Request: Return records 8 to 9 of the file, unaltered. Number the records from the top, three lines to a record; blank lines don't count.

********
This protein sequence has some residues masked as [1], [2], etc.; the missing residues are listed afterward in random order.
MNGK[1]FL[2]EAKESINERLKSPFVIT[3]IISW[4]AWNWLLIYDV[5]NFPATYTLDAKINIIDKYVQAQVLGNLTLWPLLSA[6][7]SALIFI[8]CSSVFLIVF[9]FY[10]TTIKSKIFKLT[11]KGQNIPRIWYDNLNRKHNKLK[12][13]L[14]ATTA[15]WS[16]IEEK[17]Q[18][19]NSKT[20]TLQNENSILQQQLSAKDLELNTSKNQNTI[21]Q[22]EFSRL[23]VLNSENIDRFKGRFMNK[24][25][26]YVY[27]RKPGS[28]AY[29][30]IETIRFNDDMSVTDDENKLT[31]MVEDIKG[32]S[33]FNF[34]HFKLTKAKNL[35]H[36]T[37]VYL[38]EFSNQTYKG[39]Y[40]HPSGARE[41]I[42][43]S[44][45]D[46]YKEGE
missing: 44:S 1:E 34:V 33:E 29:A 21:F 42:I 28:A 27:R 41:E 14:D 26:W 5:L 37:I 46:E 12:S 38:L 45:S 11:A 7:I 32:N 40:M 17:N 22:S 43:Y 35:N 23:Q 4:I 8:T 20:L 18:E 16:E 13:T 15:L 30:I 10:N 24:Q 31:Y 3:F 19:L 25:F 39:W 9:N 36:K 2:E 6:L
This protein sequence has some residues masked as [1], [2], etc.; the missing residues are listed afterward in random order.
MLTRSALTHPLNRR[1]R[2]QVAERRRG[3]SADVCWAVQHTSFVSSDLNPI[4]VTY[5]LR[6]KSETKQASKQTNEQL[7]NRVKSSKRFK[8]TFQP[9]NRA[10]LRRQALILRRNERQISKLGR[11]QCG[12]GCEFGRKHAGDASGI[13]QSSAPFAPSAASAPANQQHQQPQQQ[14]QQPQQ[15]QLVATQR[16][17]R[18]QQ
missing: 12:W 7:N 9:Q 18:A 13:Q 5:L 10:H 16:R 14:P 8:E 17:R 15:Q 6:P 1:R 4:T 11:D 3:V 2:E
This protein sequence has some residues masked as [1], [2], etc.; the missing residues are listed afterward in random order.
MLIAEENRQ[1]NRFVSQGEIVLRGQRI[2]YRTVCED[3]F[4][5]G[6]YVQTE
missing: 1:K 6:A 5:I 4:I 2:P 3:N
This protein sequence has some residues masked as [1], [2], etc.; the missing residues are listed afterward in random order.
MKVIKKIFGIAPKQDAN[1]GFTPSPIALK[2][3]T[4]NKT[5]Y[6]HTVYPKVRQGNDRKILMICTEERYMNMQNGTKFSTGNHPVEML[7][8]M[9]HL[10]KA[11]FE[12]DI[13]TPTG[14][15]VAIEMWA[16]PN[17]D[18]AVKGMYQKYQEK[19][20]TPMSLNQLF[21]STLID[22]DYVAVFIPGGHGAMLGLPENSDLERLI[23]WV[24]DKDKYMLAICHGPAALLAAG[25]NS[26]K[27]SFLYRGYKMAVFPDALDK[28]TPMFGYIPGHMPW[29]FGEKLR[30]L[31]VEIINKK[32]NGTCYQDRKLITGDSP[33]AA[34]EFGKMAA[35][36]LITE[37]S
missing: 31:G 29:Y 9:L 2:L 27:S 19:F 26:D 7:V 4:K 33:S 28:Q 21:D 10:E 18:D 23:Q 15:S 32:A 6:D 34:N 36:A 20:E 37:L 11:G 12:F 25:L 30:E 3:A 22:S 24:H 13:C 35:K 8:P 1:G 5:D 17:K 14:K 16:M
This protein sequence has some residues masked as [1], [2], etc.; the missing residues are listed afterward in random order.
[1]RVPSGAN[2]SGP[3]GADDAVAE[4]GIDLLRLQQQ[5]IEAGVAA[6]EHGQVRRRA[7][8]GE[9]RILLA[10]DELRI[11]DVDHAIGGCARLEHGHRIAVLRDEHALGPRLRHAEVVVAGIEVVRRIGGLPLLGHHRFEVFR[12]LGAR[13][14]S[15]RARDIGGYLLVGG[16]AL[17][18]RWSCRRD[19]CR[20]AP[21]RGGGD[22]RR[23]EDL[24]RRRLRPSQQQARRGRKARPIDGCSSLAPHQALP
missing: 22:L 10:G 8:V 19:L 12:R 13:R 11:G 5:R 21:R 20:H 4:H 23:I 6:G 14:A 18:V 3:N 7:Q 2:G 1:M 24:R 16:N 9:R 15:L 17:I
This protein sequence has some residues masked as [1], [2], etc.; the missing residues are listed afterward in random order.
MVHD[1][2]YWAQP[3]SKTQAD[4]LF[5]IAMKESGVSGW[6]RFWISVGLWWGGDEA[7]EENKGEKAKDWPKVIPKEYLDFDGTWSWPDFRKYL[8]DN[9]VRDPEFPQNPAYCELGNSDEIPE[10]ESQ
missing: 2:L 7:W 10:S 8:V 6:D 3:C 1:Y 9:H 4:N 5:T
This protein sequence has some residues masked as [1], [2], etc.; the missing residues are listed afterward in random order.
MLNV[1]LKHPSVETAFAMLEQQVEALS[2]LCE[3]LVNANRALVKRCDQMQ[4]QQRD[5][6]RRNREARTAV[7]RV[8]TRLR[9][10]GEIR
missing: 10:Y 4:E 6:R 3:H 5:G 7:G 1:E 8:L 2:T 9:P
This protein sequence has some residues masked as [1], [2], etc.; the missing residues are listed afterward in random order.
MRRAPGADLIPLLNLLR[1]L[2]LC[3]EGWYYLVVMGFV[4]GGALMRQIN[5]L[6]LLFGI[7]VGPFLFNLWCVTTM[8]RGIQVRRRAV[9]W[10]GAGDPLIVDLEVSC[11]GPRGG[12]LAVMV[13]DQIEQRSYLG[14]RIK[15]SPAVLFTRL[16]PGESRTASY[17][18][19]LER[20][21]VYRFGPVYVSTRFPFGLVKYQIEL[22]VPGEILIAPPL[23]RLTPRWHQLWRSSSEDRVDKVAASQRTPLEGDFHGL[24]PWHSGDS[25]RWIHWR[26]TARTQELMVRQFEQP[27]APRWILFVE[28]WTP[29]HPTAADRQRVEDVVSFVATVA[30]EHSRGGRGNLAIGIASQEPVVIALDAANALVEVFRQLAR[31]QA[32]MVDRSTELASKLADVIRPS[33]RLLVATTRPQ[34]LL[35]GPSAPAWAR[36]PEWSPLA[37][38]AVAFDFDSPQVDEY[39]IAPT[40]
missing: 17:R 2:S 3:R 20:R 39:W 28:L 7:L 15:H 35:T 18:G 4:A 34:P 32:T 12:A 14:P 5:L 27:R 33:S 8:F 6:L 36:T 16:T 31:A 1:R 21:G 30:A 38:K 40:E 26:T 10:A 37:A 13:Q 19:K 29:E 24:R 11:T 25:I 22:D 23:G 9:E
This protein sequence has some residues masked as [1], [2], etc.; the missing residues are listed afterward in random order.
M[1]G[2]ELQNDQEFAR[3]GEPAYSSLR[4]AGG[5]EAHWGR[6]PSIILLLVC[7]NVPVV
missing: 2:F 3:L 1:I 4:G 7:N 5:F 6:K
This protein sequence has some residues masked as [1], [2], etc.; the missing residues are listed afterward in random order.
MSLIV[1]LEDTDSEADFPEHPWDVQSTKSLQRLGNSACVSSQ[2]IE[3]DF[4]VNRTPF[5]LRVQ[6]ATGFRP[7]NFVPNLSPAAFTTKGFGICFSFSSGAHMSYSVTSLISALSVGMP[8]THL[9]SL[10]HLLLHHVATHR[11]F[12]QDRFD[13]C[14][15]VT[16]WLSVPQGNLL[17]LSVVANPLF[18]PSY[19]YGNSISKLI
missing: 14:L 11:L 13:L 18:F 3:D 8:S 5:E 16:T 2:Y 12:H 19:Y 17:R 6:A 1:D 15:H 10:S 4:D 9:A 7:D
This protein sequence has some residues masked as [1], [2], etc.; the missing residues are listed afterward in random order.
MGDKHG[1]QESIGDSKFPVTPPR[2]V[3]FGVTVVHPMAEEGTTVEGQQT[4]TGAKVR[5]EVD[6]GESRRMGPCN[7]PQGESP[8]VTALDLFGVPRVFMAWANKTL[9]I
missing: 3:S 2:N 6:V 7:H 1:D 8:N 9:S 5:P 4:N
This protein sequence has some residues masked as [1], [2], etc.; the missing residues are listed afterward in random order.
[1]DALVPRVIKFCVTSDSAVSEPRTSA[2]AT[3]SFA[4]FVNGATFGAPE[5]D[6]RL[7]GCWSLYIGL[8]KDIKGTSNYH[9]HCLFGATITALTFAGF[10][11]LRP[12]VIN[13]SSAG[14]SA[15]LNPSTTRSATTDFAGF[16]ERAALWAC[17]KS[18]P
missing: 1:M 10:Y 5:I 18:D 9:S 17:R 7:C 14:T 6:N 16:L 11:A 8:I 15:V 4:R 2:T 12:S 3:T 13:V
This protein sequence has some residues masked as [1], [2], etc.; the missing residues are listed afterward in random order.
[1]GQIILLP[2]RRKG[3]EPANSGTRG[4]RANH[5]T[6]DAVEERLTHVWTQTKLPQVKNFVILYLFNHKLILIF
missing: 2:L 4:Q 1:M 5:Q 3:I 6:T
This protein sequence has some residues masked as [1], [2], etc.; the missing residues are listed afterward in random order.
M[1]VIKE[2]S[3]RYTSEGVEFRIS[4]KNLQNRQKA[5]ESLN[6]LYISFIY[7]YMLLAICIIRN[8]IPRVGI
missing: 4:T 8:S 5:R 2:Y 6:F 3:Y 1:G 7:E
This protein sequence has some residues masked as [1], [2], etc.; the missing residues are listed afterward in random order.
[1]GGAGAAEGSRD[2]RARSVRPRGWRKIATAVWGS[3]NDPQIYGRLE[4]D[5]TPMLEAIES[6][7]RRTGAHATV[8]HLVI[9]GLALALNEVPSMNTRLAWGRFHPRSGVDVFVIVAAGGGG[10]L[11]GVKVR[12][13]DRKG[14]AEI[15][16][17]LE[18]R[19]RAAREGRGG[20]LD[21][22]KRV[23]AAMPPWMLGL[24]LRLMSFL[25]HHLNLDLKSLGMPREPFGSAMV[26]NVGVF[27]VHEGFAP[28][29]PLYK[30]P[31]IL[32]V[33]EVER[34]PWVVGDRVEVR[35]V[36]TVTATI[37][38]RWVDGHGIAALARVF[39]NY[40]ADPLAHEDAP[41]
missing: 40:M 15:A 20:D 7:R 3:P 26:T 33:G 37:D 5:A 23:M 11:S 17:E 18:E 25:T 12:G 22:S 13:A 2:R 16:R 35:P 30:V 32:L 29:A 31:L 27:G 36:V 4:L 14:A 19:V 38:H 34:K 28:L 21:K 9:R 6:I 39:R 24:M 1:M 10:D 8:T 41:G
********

This protein sequence has some residues masked as [1], [2], etc.; the missing residues are listed afterward in random order.
MRRAPGADLIPLLNLLR[1]L[2]LC[3]EGWYYLVVMGFV[4]GGALMRQIN[5]L[6]LLFGI[7]VGPFLFNLWCVTTM[8]RGIQVRRRAV[9]W[10]GAGDPLIVDLEVSC[11]GPRGG[12]LAVMV[13]DQIEQRSYLG[14]RIK[15]SPAVLFTRL[16]PGESRTASY[17][18][19]LER[20][21]VYRFGPVYVSTRFPFGLVKYQIEL[22]VPGEILIAPPL[23]RLTPRWHQLWRSSSEDRVDKVAASQRTPLEGDFHGL[24]PWHSGDS[25]RWIHWR[26]TARTQELMVRQFEQP[27]APRWILFVE[28]WTP[29]HPTAADRQRVEDVVSFVATVA[30]EHSRGGRGNLAIGIASQEPVVIALDAANALVEVFRQLAR[31]QA[32]MVDRSTELASKLADVIRPS[33]RLLVATTRPQ[34]LL[35]GPSAPAWAR[36]PEWSPLA[37][38]AVAFDFDSPQVDEY[39]IAPT[40]
missing: 17:R 2:S 3:R 20:R 39:W 28:L 7:L 15:H 35:T 18:G 4:A 34:P 32:T 12:A 14:P 5:L 27:R 33:S 8:F 6:L 36:T 16:T 31:A 1:R 21:G 30:A 38:K 40:E 26:T 10:A 37:A 13:Q 19:K 29:E 24:R 11:T 25:I 22:D 23:G 9:E
This protein sequence has some residues masked as [1], [2], etc.; the missing residues are listed afterward in random order.
M[1]G[2]ELQNDQEFAR[3]GEPAYSSLR[4]AGG[5]EAHWGR[6]PSIILLLVC[7]NVPVV
missing: 2:F 3:L 1:I 4:G 7:N 5:F 6:K